Those are always the books that stick with me. When I come across a book that truly impacted me I can often remember the intricate details of where I bought it or who gave it to me.

Sometimes when I’m in a certain mood, reading a favourite book can help heighten the depth of emotion.

Here are a few great books and the perfect kind of mood to read them in.

1. The Price Of Salt by Patricia Highsmith

Take Manhattan in the 1950’s, add a budding friendship between two lonely women and a cross-country road trip, finally sprinkle in a game of cat-and-mouse involving a private investigator (hired by Carol’s husband – GASP!) – and you end up with The Price Of Salt. This 1952 romance novel was very popular among lesbians of the time period. Not all that surprising due to the unconventional characters that defied stereotypes about being gay.

The Price Of Salt by Patricia Highsmith

Get your copy here.

2. Inferno (A Poet’s Novel) by Eileen Myles

“My English professor’s ass was so beautiful,” is the first line you’ll read in this story of a young female poet attempting to understand her sexuality in the crazed environment that is New York City.

Inferno (A Poet’s Novel) by Eileen Myles

Get a copy here.

3. Unbearable Lightness by Portia De Rossi

“Shame weighs a lot more than flesh and bone.” It’s lines like that from actress Portia De Rossi’s honest memoir that make this a must-read for anyone struggling to accept themselves. The pages cover her struggles with anorexia, her experiences being a gay woman within the Hollywood realm, and – of course – how she meets and later falls in love with Ellen DeGeneres.

Unbearable Lightness by Portia De Rossi

Get a copy here.

4. Ash by Malinda Lo

In this retelling of Cinderella, Ash is young girl left at the mercy of her cruel stepmother after her father’s death. Just like Cinderella, Ash waits for the day her fair prince – or in this case, a fairy named Sidhean – will come and whisk her away. The only problem? She meets the King’s Huntress, Kaisa, and suddenly her “happily ever after” is a bit more complicated. All fairy-tales should get a makeover like this.

Ash by Malinda Lo

Get a copy here. Also be sure to take a peek at the prequel Huntress.

5. Her Name in the Sky, Kelly Quindlen

Falling for your best friend is confusing. Falling for your best friend is difficult. And, perhaps most of all, falling for your best friend is unbelievably scary. In Her Name In The Sky, 17-year-old Hannah falls for her best friend Baker – really the last thing she ever wanted to do during her senior year – and we are reminded just how true all those sentiments are. While this book focuses on a young gay teenager, it’s completely relatable to anyone at all who went through (survived) high school.

Her Name in the Sky, Kelly Quindlen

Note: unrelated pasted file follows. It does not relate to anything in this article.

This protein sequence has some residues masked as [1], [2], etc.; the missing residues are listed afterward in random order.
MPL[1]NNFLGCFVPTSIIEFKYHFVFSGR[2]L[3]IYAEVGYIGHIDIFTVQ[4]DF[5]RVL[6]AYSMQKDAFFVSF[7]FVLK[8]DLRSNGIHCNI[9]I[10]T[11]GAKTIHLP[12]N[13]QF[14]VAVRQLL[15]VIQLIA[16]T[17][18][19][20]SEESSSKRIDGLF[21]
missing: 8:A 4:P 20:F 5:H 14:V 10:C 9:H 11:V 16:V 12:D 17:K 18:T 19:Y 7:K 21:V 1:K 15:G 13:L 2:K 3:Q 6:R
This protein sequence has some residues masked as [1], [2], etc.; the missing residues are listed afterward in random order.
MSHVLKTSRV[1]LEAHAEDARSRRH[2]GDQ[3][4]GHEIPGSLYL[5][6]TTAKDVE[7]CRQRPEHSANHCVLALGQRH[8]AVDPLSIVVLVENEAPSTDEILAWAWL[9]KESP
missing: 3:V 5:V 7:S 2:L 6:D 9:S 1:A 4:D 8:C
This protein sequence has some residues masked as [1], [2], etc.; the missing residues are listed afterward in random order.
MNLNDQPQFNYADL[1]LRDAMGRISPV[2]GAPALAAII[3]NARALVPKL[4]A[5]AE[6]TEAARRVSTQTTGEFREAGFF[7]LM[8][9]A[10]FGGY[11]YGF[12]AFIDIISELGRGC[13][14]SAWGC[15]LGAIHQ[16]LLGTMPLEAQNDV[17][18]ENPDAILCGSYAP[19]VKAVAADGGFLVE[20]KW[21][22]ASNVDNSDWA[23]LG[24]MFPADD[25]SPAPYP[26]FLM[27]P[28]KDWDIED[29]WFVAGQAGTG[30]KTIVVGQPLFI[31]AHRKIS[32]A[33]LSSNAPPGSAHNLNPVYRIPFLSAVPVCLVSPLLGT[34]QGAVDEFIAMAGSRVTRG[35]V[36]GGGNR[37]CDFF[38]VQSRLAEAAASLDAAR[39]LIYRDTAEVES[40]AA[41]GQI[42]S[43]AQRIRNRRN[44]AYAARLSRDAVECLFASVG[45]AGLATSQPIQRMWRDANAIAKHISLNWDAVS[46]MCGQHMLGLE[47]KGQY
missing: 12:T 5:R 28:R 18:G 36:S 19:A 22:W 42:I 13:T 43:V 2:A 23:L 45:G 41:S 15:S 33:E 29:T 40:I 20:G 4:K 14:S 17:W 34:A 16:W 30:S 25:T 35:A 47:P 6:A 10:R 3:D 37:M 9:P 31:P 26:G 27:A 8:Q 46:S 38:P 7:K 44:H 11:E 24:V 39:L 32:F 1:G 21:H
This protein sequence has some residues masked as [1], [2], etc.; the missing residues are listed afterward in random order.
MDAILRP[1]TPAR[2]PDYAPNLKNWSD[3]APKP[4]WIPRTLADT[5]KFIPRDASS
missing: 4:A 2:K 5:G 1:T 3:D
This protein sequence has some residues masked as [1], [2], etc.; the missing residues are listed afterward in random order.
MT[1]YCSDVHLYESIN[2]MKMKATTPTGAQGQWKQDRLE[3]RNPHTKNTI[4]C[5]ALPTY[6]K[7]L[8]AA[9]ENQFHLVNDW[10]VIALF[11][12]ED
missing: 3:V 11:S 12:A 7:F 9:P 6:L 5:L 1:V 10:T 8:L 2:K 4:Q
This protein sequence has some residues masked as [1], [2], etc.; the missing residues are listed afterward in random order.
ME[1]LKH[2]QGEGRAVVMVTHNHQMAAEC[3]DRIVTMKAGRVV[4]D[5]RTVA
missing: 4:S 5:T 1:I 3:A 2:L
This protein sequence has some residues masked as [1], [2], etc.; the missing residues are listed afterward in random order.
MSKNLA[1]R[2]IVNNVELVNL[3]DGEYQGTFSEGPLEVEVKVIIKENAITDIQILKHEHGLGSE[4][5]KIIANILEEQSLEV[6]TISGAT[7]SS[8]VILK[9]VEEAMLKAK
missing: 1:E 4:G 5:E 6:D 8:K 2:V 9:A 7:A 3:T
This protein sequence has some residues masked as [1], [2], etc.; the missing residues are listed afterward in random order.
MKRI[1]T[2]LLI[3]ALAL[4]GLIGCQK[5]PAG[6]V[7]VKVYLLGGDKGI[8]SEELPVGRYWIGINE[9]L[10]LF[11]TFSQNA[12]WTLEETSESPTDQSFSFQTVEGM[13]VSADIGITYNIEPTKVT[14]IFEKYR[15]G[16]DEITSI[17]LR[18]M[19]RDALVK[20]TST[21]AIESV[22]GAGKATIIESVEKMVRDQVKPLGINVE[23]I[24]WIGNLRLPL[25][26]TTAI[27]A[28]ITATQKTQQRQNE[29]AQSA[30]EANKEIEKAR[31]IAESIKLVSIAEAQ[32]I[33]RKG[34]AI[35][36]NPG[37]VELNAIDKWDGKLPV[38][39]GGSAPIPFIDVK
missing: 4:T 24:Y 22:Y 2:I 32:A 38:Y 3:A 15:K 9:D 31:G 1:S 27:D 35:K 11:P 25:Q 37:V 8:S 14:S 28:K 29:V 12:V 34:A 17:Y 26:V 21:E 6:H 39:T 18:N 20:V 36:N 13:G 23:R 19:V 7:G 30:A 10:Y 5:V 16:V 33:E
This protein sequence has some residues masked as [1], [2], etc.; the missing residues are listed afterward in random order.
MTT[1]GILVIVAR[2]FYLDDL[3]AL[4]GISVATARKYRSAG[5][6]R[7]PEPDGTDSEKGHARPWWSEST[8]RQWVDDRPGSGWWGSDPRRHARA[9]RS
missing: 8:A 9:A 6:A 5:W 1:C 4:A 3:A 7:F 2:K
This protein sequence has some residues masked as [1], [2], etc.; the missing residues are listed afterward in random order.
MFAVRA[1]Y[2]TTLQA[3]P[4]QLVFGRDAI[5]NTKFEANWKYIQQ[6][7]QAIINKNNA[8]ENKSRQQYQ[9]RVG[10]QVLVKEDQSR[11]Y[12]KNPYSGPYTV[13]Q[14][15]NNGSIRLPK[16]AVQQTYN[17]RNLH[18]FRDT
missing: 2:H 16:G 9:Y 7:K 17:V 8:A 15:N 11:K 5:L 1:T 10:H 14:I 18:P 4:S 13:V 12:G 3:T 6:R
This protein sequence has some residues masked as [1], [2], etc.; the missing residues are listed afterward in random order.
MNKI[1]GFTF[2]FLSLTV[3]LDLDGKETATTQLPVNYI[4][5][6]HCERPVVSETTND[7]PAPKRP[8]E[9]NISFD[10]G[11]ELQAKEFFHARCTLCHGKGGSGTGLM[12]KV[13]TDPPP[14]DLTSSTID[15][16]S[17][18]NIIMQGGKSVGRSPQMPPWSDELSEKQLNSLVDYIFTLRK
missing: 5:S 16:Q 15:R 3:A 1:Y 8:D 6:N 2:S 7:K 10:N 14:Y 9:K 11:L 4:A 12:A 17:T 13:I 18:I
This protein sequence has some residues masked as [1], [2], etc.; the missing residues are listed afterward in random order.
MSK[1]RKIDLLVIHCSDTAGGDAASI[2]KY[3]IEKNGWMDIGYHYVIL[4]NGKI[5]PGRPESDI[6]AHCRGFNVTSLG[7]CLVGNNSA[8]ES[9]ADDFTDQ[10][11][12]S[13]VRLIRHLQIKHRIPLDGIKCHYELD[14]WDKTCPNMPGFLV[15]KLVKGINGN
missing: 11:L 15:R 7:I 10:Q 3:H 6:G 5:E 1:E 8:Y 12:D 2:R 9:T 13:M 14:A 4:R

Get a copy here.

6. Happy Accidents by Jane Lynch

Sometimes it’s nice to read something that simply makes you laugh. Jane Lynch’s memoir will make you laugh. One chapter begins with with this confession: “Like any good, closeted young lesbian of the seventies, I developed a raging crush on Ron Howard.”

But don’t expect to be in stitches the entire time, as Lynch also delves into her personal fight against alcoholism and her struggle to become comfortable with her sexuality. Even through the serious topics, Lynch constantly adds her touch of wry humour that seems to come so naturally.

Happy Accidents by Jane Lynch

Get a copy here.

7. Empress Of The World by Sara Ryan

Nicola Lancaster has her world turned upside down when she meets a charming blonde dancer named Battle at a summer institute for “gifted youth”. After all – she has always liked boys! AH, those famous last words. An Oregon Book Award winner, Empress Of The World was re-issused recently and now includes three graphic novel stories about the characters.

Empress Of The World by Sara Ryan

Get a copy here.

8. The World Unseen By Shamim Sarif

Sarif’s novel immerses you in 1950s South Africa, where apartheid is only just beginning. The laws won’t stop Amina from running a cafe with her business partner, who happens to be a black man, in a conventional Indian community. Miriam on the other hand is a traditional housewife that wouldn’t even dream of breaking, let alone bending, any rules. When the two women are thrown together you can imagine what happens… so, I’ll just let you read it. Two of Sharif’s novels are now feature length films that are also worth seeing after you’ve done your reading.

The World Unseen By Shamim Sarif

Get a copy here.

9. Valencia by Michelle Tea

Valencia is a drama-filled account of the narrator’s own personal experiences in San Francisco’s queer neighbourhoods. Tea takes you through a string of experiences – and ex-girlfriends – as she rebels against her tight-laced southern upbringing in the city by the bay.

Valencia by Michelle Tea

Get your copy here.

10. Annie On My Mind by Nancy Garden

Published in 1982, Garden’s novel tells the story of two teenage girls whose friendship turns into a lot more than just friendship, if you catch my drift. What makes this story different [Spoiler Alert] is that despite the pressures from family and school, they actually get a happy ending.

Annie On My Mind by Nancy Garden

Get a copy here.

11. Fall On Your Knees by Anne-Marie MacDonald

There is a good reason Ann-Marie MacDonald’s novel has been translated into over seventeen different languages. The story begins in Nova Scotia in the midst of World War I and ends in New York City. What happens in-between? Terrible family secrets, attempted murder, and forbidden love. Enough said.

Fall On Your Knees by Anne-Marie MacDonald

Get a copy here.

12. Zami: A New Spelling Of My Name by Audre Lorde

Audre Lorde’s stunning autobiography begins with childhood memories in Harlem and spans through her early-adulthood in the 1950s. She creates a “biomythography” by flawlessly blending together her own poetry, popular songs, journal entries, and personal memories.

Zami- A New Spelling Of My Name by Audre Lorde